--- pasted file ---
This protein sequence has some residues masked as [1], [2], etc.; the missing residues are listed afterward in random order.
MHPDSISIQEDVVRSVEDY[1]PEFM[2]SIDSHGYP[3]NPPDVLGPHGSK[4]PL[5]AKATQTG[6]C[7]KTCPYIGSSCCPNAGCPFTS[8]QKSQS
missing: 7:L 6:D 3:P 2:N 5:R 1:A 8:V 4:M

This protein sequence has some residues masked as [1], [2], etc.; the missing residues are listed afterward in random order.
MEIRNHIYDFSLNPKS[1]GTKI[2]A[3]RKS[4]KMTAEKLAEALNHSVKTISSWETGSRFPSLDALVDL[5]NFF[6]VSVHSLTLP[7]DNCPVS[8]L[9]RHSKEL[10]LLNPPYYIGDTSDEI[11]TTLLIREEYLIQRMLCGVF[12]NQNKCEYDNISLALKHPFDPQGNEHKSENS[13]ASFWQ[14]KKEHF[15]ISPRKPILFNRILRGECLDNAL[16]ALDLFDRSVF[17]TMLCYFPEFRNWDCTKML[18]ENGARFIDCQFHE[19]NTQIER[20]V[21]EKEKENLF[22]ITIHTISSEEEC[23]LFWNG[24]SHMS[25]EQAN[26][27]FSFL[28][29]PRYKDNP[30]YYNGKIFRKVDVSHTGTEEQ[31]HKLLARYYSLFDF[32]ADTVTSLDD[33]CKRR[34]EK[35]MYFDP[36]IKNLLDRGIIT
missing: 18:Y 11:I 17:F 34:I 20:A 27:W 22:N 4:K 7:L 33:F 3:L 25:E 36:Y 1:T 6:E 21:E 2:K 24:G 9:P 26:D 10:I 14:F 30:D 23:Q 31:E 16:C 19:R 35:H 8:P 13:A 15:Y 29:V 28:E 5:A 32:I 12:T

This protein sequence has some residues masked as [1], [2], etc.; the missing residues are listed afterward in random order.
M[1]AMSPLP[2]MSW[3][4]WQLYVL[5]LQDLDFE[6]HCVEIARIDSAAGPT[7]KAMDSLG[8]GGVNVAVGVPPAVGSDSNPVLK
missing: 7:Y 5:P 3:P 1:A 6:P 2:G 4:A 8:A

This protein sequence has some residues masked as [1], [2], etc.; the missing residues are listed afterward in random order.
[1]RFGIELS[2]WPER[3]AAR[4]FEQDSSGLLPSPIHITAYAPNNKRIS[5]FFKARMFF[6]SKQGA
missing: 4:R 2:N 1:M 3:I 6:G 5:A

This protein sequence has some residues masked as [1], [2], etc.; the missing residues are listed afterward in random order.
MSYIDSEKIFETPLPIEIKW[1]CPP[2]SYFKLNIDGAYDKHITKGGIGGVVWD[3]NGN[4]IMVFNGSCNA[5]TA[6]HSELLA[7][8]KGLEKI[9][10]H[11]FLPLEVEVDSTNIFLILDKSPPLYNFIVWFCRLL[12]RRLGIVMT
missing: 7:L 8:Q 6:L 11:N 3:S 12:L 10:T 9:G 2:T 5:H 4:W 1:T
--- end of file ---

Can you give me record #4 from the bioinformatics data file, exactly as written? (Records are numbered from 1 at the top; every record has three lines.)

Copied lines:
This protein sequence has some residues masked as [1], [2], etc.; the missing residues are listed afterward in random order.
[1]RFGIELS[2]WPER[3]AAR[4]FEQDSSGLLPSPIHITAYAPNNKRIS[5]FFKARMFF[6]SKQGA
missing: 4:R 2:N 1:M 3:I 6:G 5:A